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A stem cell transplant (sometimes referred to as a bone marrow transplant) makes it possible to use much higher doses of chemotherapy (chemo) than would normally be possible. Chemo drugs kill rapidly dividing normal cells (such as those in the bone marrow, where new blood cells are made) as well as cancer cells. Higher doses of these drugs might be more effective in treating some cancers, but they can’t be given because the severe damage to the bone marrow would cause life-threatening shortages of blood cells.
A stem cell transplant can get around this problem by taking out and saving some of the patient’s own blood-forming stem cells (either from the blood or bone marrow) before high-dose chemo and then putting them back into the blood after chemo is over. The stem cells then travel to the bone marrow, which lets the normal marrow regrow.
Stem cell transplants are used to treat some aggressive childhood cancers, but so far it's not clear if they can help rhabdomyosarcoma patients. Because of the severe side effects they can cause, most doctors recommend they be used only as part of a clinical trial at this time.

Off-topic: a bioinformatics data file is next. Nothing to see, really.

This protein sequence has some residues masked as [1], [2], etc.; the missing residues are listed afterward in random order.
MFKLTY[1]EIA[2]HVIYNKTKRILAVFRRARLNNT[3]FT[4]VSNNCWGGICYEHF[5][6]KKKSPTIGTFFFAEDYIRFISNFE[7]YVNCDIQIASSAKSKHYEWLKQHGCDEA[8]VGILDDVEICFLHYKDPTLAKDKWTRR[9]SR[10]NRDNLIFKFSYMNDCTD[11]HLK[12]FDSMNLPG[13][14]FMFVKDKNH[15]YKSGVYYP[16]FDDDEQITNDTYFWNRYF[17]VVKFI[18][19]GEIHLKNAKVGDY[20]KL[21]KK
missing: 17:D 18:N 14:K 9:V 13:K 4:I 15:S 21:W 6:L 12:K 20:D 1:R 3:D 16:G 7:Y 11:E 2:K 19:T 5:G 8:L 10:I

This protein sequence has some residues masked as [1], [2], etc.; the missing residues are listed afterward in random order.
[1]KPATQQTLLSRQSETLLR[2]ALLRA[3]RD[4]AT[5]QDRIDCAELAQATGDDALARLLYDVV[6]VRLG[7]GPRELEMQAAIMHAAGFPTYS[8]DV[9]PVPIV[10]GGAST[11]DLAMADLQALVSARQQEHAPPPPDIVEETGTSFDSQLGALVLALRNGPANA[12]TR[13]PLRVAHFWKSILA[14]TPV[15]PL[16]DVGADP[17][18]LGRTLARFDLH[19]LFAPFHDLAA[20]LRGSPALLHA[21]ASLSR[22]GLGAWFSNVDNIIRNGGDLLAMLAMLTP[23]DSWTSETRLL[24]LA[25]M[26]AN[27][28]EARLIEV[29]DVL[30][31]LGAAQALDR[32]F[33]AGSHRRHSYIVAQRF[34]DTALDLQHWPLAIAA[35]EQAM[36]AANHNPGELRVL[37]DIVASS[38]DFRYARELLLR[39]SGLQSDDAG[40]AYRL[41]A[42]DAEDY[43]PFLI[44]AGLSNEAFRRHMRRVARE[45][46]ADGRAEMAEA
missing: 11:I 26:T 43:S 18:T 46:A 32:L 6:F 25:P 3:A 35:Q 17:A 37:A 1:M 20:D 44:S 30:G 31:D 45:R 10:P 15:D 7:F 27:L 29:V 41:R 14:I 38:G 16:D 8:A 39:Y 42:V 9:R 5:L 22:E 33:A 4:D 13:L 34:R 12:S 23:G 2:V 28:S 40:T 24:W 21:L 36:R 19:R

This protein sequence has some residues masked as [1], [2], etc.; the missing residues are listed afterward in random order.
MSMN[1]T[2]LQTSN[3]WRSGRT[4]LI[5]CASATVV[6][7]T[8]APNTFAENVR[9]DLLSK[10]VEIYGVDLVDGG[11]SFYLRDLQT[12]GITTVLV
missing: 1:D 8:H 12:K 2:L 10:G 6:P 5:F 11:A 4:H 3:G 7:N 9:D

Our team is made up of doctors and oncology certified nurses with deep knowledge of cancer care as well as journalists, editors, and translators with extensive experience in medical writing.
National Cancer Institute. Childhood Rhabdomyosarcoma Treatment (PDQ®). 2018. Accessed at
www.cancer.gov/types/soft-tissue-sarcoma/hp/rhabdomyosarcoma-treatment-pdq on June 4, 2018.
Okcu MF, Hicks J. Rhabdomyosarcoma in childhood and adolescence: Treatment. UpToDate. Accessed at www.uptodate.com/contents/rhabdomyosarcoma-in-childhood-adolescence-and-adulthood-treatment on June 4, 2018.
Wexler LH, Skapek SX, Helman LJ. Chapter 31: Rhabdomyosarcoma. In: Pizzo PA, Poplack DG, eds. Principles and Practice of Pediatric Oncology. 7th ed. Philadelphia, Pa: Lippincott Williams & Wilkins; 2016.
Last Revised: July 16, 2018